November 15, 1998
In resting CD4+ T cells taken from the bloodstream ("peripheral blood") of a small number of study patients receiving IL-2 plus HAART, the researchers have been unable to find HIV capable of replicating, even when they have looked for the virus in millions of cells with sensitive laboratory procedures.
Anthony S. Fauci, M.D., NIAID director and chief of the NIAID Laboratory of Immunoregulation (LIR), plans to present these new findings at the 36th Annual Meeting of the Infectious Diseases Society of America in Denver, Colo., on Sunday, November 15 at 8:30 a.m. Mountain Time. The lead LIR scientist on the new studies is Tae-Wook Chun, Ph.D., who, with Dr. Fauci and other colleagues, has published several seminal papers on latent reservoirs of HIV.
The NIAID team studied two different groups of HIV-infected patients, 12 receiving HAART (generally a combination of at least three antiretroviral drugs including a protease inhibitor) and 14 receiving HAART plus IL-2, administered either intravenously or subcutaneously. IL-2 is a regulatory protein of the immune system produced in the body by T cells. IL-2 has potent effects on the proliferation, differentiation and activity of a number of immune system cells, notably T cells. The 14 patients on HAART plus IL-2 received doses of IL-2 totaling 3 to 18 million international units per day during five-day treatment cycles, followed by a rest period of at least eight weeks before the next treatment cycle.
At the time samples were taken from the study patients, all 26 had plasma viral loads that were less than 50 HIV copies per milliliter (ml) of blood.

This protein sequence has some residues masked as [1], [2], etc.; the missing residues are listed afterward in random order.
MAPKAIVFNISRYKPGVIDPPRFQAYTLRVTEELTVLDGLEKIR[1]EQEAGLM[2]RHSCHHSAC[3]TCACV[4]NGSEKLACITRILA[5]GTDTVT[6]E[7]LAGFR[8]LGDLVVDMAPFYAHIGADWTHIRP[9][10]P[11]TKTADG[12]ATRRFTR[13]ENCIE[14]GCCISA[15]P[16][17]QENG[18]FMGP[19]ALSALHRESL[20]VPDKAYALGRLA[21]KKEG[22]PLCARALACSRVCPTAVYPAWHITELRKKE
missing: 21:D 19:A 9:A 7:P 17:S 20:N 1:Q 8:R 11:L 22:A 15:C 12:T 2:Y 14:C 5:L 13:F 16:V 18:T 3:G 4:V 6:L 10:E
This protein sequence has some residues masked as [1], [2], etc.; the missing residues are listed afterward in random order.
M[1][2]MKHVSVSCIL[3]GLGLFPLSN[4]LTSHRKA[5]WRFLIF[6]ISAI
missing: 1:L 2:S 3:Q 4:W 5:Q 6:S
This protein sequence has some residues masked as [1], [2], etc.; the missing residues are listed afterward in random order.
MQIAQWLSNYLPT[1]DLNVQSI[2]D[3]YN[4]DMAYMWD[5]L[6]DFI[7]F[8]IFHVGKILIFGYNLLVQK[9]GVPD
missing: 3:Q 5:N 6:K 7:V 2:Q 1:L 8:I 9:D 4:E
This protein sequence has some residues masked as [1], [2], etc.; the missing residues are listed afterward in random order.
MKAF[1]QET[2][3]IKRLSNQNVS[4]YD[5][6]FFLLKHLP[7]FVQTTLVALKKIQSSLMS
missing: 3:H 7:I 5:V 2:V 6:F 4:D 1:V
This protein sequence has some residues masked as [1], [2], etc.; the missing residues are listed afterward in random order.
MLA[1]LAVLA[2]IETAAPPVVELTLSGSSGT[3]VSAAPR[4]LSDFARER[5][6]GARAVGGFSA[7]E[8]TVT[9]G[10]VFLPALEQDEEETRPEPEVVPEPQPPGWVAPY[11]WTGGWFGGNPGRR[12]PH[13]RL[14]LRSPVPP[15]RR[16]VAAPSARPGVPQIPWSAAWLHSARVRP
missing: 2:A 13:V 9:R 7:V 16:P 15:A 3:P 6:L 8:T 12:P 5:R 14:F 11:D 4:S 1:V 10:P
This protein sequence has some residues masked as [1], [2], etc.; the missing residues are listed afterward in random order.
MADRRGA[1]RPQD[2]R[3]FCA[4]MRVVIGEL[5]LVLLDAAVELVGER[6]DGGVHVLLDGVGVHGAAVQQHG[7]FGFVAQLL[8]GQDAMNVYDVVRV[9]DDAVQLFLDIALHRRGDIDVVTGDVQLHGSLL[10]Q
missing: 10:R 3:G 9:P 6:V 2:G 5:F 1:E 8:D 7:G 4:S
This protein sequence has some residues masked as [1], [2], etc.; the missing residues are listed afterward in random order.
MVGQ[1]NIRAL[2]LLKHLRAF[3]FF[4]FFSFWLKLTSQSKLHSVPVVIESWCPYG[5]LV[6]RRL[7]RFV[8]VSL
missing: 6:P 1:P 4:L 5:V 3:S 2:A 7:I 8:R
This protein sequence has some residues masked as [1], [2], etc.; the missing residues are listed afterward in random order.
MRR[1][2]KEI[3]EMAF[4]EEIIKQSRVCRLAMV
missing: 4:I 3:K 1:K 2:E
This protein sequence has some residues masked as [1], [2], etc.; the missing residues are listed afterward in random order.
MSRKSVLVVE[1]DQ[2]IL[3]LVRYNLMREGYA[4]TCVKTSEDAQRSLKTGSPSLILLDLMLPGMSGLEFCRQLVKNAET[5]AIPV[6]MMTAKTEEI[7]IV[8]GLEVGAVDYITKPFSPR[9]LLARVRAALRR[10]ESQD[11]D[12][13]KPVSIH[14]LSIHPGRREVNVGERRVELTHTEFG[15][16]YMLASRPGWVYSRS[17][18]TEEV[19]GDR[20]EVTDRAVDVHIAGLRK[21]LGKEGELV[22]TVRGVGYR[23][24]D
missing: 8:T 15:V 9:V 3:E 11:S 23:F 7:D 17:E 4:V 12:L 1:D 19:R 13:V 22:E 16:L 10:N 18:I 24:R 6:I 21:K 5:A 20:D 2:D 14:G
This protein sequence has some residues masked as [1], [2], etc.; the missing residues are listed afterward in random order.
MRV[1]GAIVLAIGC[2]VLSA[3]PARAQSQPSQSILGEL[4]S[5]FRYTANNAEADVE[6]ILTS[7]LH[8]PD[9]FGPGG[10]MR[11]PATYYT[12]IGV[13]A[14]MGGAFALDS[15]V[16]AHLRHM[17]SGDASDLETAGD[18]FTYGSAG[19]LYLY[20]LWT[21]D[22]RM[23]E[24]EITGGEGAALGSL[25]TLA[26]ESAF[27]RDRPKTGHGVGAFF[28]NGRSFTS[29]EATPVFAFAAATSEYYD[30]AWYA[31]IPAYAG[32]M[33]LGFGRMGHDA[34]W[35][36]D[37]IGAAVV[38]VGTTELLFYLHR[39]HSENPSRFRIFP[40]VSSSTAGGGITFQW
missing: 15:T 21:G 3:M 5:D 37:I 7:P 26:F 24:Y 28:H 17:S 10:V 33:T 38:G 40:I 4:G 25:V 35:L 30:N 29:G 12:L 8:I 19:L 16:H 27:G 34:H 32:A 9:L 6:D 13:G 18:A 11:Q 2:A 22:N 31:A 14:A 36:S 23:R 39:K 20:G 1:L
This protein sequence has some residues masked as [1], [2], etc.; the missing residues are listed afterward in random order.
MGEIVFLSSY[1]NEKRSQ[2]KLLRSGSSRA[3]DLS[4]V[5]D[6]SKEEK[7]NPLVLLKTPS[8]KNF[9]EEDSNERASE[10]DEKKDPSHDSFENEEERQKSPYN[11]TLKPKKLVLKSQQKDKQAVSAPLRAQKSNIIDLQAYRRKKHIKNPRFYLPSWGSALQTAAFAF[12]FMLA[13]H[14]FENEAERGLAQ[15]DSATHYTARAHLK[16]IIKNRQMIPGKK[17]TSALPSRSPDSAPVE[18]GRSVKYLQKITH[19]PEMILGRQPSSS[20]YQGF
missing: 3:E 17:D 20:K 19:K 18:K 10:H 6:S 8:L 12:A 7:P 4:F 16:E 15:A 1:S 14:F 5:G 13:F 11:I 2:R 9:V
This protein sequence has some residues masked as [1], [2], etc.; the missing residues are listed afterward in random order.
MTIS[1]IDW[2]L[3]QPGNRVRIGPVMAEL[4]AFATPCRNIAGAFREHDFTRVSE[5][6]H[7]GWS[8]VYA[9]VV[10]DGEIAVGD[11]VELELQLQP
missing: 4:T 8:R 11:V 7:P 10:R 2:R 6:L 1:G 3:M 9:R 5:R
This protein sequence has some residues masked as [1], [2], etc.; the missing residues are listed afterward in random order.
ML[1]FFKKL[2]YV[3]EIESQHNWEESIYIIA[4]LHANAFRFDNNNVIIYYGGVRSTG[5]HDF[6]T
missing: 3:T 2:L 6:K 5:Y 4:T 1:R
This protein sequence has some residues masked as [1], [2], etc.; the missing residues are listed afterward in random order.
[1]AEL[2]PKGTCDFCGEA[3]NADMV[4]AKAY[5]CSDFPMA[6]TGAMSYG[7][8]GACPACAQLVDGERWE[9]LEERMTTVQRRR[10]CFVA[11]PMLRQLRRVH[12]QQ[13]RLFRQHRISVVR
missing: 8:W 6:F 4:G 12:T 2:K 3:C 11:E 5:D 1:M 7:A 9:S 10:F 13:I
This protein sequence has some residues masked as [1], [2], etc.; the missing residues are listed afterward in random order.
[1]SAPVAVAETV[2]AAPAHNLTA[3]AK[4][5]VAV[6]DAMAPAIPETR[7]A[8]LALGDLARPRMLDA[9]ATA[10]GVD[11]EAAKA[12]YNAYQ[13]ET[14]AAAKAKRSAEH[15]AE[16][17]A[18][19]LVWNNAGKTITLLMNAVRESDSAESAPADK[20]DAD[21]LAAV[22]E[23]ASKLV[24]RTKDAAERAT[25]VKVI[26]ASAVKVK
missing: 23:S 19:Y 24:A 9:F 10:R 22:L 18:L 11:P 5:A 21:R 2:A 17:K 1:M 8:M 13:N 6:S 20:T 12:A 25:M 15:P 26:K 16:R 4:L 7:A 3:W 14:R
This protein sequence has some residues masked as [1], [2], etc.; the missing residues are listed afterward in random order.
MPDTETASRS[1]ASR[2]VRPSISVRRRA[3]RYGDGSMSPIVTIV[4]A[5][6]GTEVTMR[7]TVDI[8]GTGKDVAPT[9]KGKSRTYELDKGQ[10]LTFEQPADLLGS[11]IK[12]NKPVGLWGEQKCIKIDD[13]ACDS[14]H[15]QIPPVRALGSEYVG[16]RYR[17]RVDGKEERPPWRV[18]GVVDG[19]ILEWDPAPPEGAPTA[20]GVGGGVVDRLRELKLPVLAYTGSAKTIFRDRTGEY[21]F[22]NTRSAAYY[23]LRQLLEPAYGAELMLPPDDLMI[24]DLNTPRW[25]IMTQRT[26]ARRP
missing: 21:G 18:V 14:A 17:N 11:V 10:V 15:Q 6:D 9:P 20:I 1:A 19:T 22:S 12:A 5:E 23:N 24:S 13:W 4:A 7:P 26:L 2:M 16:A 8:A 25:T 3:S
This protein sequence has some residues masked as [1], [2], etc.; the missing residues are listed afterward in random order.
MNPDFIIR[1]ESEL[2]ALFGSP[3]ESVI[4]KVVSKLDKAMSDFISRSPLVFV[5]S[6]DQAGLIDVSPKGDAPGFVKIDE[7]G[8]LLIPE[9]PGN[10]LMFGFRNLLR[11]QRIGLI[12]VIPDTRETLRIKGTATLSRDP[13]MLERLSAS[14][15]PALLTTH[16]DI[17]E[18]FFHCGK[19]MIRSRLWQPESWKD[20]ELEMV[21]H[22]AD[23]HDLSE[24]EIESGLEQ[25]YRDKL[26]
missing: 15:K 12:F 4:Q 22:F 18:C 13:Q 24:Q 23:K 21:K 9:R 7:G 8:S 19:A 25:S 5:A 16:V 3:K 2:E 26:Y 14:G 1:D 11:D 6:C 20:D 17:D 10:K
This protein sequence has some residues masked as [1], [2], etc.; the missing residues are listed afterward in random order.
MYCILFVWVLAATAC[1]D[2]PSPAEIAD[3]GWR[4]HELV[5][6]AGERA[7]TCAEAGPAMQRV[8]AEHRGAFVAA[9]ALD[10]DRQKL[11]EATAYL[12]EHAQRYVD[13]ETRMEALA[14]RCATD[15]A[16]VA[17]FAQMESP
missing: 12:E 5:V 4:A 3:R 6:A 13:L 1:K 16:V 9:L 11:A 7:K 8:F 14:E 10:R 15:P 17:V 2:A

In six of the 14 HIV-infected individuals receiving IL-2 plus HAART, the NIAID researchers did not detect any HIV capable of replicating when they cultured 10 to 20 million peripheral blood resting CD4+ T cells from each patient. When they cultured much larger numbers of peripheral blood resting CD4+ T cells from these six individuals -- up to 330 million cells per person -- the researchers still could not find any replication-competent virus in three patients. In contrast, the investigators consistently have found replication-competent HIV in peripheral blood resting CD4+ T cells from each of 12 patients who received HAART alone.
The researchers then performed a lymph node biopsy on one of the three patients treated with IL-2 plus HAART in whom no virus was found in peripheral blood resting CD4+ T cells. Replication-competent HIV could not be isolated from the lymph node tissue that they examined.
"Our new data suggest that in HAART-treated patients, interleukin-2 may have a role in reducing this 'reservoir' of virus, where HIV would otherwise remain sequestered from the immune system," says Dr. Fauci.
Scientists believe that other hidden reservoirs of HIV exist, and may include the brain, testes, CD4+ T cells in other lymphoid organs such as the gut, and other immune system cells such as macrophages. Together, these potential viral sanctuaries pose a formidable obstacle to the ultimate control or eradication of HIV from an infected person's body. Investigators at NIAID and elsewhere are developing strategies to diminish the amount of virus in these hiding places, speculating that a smaller pool of latently infected cells would more likely be controlled by the immune system of the patient.
"We look forward to extending and elaborating on these observations," says Dr. Fauci. "In particular, we hope to determine the mechanisms of the observed effects, which currently are unclear. It will also be crucial to determine the clinical relevance of reducing the size of the latently infected resting CD4+ T-cell pool.
"The final proof of the feasibility of effectively controlling replication-competent HIV in latently infected cells will be discontinuation of HAART and long-term follow-up," Dr. Fauci notes.
HIV-infected individuals interested in AIDS clinical trials at NIH, including studies involving IL-2, may call 1-800-AIDS-NIH.
NIAID is a component of the National Institutes of Health (NIH). NIAID conducts and supports research to prevent, diagnose and treat illnesses such as HIV disease and other sexually transmitted diseases, tuberculosis, malaria, asthma and allergies. NIH is an agency of the U.S. Department of Health and Human Services.
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